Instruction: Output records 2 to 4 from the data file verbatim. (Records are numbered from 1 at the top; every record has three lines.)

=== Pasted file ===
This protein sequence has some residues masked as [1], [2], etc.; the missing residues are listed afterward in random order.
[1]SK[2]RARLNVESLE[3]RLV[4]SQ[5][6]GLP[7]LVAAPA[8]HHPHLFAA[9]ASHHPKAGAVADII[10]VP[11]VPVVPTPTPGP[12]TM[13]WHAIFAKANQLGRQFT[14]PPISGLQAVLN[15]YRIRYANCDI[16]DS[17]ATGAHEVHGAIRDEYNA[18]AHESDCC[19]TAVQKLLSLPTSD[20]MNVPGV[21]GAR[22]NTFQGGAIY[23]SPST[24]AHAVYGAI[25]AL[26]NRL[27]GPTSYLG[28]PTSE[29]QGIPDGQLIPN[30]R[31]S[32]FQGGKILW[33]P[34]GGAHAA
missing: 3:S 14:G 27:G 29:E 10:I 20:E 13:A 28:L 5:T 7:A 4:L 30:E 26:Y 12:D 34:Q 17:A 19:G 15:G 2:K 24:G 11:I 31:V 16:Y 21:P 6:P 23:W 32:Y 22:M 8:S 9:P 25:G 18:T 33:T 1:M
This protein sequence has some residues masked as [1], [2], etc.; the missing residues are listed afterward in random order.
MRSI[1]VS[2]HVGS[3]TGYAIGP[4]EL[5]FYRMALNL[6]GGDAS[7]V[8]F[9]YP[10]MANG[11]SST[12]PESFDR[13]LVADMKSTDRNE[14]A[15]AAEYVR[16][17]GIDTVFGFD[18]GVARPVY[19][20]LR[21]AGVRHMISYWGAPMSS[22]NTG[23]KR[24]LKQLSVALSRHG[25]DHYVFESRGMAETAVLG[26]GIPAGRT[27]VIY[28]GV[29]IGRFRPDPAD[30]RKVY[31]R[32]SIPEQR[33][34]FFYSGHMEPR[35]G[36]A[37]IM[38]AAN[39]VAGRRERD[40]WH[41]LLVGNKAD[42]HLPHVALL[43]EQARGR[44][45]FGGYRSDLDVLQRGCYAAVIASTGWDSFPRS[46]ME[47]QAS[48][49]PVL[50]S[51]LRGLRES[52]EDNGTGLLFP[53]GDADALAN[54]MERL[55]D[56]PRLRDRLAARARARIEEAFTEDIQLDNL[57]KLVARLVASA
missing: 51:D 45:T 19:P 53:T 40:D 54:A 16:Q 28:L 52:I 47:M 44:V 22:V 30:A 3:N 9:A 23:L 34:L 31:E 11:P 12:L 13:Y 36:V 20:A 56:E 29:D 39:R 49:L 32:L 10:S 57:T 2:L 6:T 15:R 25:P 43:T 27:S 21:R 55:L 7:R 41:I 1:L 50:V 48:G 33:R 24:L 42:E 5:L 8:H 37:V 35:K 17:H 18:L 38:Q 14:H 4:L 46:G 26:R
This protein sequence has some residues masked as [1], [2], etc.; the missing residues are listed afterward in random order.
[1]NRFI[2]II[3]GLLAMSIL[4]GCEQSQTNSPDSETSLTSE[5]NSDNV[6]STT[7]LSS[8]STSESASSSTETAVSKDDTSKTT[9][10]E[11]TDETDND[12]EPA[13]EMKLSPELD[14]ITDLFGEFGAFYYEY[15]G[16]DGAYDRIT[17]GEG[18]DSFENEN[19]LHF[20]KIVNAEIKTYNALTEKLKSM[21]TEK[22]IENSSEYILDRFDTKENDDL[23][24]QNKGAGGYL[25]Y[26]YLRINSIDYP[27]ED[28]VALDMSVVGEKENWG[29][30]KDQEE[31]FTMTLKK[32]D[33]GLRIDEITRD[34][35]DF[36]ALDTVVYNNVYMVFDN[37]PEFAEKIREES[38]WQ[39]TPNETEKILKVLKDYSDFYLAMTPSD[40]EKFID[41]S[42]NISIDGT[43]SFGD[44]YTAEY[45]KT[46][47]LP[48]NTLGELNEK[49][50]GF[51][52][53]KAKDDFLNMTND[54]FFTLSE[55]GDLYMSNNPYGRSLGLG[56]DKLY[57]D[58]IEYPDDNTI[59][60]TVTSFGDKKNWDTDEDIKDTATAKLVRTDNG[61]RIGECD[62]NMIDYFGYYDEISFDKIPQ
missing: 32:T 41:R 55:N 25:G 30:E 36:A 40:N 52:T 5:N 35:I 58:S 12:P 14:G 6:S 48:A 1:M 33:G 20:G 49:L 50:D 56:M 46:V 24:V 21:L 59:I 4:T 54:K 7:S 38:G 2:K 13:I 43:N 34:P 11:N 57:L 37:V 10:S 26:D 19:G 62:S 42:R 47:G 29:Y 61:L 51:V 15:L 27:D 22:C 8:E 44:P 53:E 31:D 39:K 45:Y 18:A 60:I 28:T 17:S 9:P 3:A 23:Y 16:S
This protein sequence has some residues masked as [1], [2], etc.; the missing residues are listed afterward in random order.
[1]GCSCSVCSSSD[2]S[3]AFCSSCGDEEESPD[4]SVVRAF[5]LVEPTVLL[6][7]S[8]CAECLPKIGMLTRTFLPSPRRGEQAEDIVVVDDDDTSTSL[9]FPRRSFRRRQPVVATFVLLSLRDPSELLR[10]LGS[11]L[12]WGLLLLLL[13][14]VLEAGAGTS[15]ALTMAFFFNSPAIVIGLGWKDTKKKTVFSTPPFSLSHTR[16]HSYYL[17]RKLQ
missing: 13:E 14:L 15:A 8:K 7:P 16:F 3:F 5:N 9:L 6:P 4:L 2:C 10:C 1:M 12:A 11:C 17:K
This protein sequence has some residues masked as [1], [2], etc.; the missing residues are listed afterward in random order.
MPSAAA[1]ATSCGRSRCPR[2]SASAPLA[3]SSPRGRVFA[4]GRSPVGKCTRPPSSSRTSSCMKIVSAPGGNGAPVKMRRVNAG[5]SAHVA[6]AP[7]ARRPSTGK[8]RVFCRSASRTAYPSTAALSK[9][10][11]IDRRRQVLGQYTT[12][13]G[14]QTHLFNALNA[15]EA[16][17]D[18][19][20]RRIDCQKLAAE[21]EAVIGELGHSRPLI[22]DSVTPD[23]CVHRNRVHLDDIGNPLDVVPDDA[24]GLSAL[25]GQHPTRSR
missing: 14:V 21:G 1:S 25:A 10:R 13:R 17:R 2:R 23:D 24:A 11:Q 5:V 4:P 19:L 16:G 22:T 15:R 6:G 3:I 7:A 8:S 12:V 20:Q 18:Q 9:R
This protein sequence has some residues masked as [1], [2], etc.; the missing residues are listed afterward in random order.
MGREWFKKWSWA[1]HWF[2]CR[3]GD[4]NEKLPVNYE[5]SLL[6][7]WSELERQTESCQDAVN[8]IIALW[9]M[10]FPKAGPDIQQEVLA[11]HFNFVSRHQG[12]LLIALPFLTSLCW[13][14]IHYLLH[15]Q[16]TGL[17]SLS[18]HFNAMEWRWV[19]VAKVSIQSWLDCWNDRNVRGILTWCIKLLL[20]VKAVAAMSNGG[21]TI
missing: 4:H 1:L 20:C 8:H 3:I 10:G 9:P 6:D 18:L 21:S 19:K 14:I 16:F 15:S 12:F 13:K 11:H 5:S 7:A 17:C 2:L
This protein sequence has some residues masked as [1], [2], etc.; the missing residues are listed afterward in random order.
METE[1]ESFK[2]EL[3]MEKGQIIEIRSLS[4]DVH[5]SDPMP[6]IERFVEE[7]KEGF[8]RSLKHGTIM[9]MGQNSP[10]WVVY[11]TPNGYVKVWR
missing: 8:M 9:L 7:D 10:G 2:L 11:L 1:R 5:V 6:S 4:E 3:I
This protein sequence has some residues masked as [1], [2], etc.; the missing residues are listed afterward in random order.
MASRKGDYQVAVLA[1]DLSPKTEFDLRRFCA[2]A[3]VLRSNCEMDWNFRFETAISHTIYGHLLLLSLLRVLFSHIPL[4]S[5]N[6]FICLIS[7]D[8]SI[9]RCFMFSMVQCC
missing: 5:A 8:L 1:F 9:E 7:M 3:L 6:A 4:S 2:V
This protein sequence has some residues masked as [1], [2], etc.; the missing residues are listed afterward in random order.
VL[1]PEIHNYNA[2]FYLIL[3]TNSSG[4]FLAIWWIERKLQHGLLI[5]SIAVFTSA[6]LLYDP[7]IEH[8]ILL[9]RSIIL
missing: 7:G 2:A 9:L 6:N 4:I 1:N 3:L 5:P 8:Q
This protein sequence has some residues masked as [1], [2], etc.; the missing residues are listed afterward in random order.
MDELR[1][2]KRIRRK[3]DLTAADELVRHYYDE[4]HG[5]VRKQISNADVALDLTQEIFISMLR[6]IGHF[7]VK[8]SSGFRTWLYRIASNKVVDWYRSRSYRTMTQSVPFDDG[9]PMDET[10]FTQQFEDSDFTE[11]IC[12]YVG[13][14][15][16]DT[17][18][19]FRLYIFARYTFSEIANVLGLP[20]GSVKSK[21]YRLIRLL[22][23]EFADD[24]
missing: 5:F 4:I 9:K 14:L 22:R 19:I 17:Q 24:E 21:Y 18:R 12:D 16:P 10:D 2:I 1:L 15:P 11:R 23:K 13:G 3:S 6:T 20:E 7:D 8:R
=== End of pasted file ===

This protein sequence has some residues masked as [1], [2], etc.; the missing residues are listed afterward in random order.
MRSI[1]VS[2]HVGS[3]TGYAIGP[4]EL[5]FYRMALNL[6]GGDAS[7]V[8]F[9]YP[10]MANG[11]SST[12]PESFDR[13]LVADMKSTDRNE[14]A[15]AAEYVR[16][17]GIDTVFGFD[18]GVARPVY[19][20]LR[21]AGVRHMISYWGAPMSS[22]NTG[23]KR[24]LKQLSVALSRHG[25]DHYVFESRGMAETAVLG[26]GIPAGRT[27]VIY[28]GV[29]IGRFRPDPAD[30]RKVY[31]R[32]SIPEQR[33][34]FFYSGHMEPR[35]G[36]A[37]IM[38]AAN[39]VAGRRERD[40]WH[41]LLVGNKAD[42]HLPHVALL[43]EQARGR[44][45]FGGYRSDLDVLQRGCYAAVIASTGWDSFPRS[46]ME[47]QAS[48][49]PVL[50]S[51]LRGLRES[52]EDNGTGLLFP[53]GDADALAN[54]MERL[55]D[56]PRLRDRLAARARARIEEAFTEDIQLDNL[57]KLVARLVASA
missing: 51:D 45:T 19:P 53:T 40:D 54:A 16:Q 28:L 52:I 47:M 44:V 22:V 30:A 3:N 9:A 23:L 34:L 31:E 11:P 12:L 13:Y 36:V 20:A 56:E 29:D 39:R 49:L 32:L 10:S 57:T 2:L 6:T 15:R 25:P 43:T 27:S 21:R 55:L 7:R 41:I 1:L 50:V 48:G 33:R 24:L 42:E 5:L 8:H 37:V 35:K 17:H 18:L 38:Q 14:H 4:L 46:G 26:R
This protein sequence has some residues masked as [1], [2], etc.; the missing residues are listed afterward in random order.
[1]NRFI[2]II[3]GLLAMSIL[4]GCEQSQTNSPDSETSLTSE[5]NSDNV[6]STT[7]LSS[8]STSESASSSTETAVSKDDTSKTT[9][10]E[11]TDETDND[12]EPA[13]EMKLSPELD[14]ITDLFGEFGAFYYEY[15]G[16]DGAYDRIT[17]GEG[18]DSFENEN[19]LHF[20]KIVNAEIKTYNALTEKLKSM[21]TEK[22]IENSSEYILDRFDTKENDDL[23][24]QNKGAGGYL[25]Y[26]YLRINSIDYP[27]ED[28]VALDMSVVGEKENWG[29][30]KDQEE[31]FTMTLKK[32]D[33]GLRIDEITRD[34][35]DF[36]ALDTVVYNNVYMVFDN[37]PEFAEKIREES[38]WQ[39]TPNETEKILKVLKDYSDFYLAMTPSD[40]EKFID[41]S[42]NISIDGT[43]SFGD[44]YTAEY[45]KT[46][47]LP[48]NTLGELNEK[49][50]GF[51][52][53]KAKDDFLNMTND[54]FFTLSE[55]GDLYMSNNPYGRSLGLG[56]DKLY[57]D[58]IEYPDDNTI[59][60]TVTSFGDKKNWDTDEDIKDTATAKLVRTDNG[61]RIGECD[62]NMIDYFGYYDEISFDKIPQ
missing: 32:T 41:R 55:N 25:G 30:E 36:A 40:N 52:T 5:N 35:I 58:S 12:P 14:G 6:S 48:A 1:M 33:G 20:G 49:L 50:D 56:M 46:V 24:V 21:L 59:I 4:T 54:K 7:S 38:G 2:K 13:I 43:N 34:P 11:N 57:L 37:V 10:S 26:D 19:G 62:S 42:R 47:G 29:Y 61:L 51:V 15:L 27:D 22:C 8:E 44:P 53:E 31:D 39:K 45:Y 18:A 60:I 28:T 17:S 9:P 3:A 23:Y 16:S
This protein sequence has some residues masked as [1], [2], etc.; the missing residues are listed afterward in random order.
[1]GCSCSVCSSSD[2]S[3]AFCSSCGDEEESPD[4]SVVRAF[5]LVEPTVLL[6][7]S[8]CAECLPKIGMLTRTFLPSPRRGEQAEDIVVVDDDDTSTSL[9]FPRRSFRRRQPVVATFVLLSLRDPSELLR[10]LGS[11]L[12]WGLLLLLL[13][14]VLEAGAGTS[15]ALTMAFFFNSPAIVIGLGWKDTKKKTVFSTPPFSLSHTR[16]HSYYL[17]RKLQ
missing: 13:E 14:L 15:A 8:K 7:P 16:F 3:F 5:N 9:L 6:P 4:L 2:C 10:C 1:M 12:A 11:C 17:K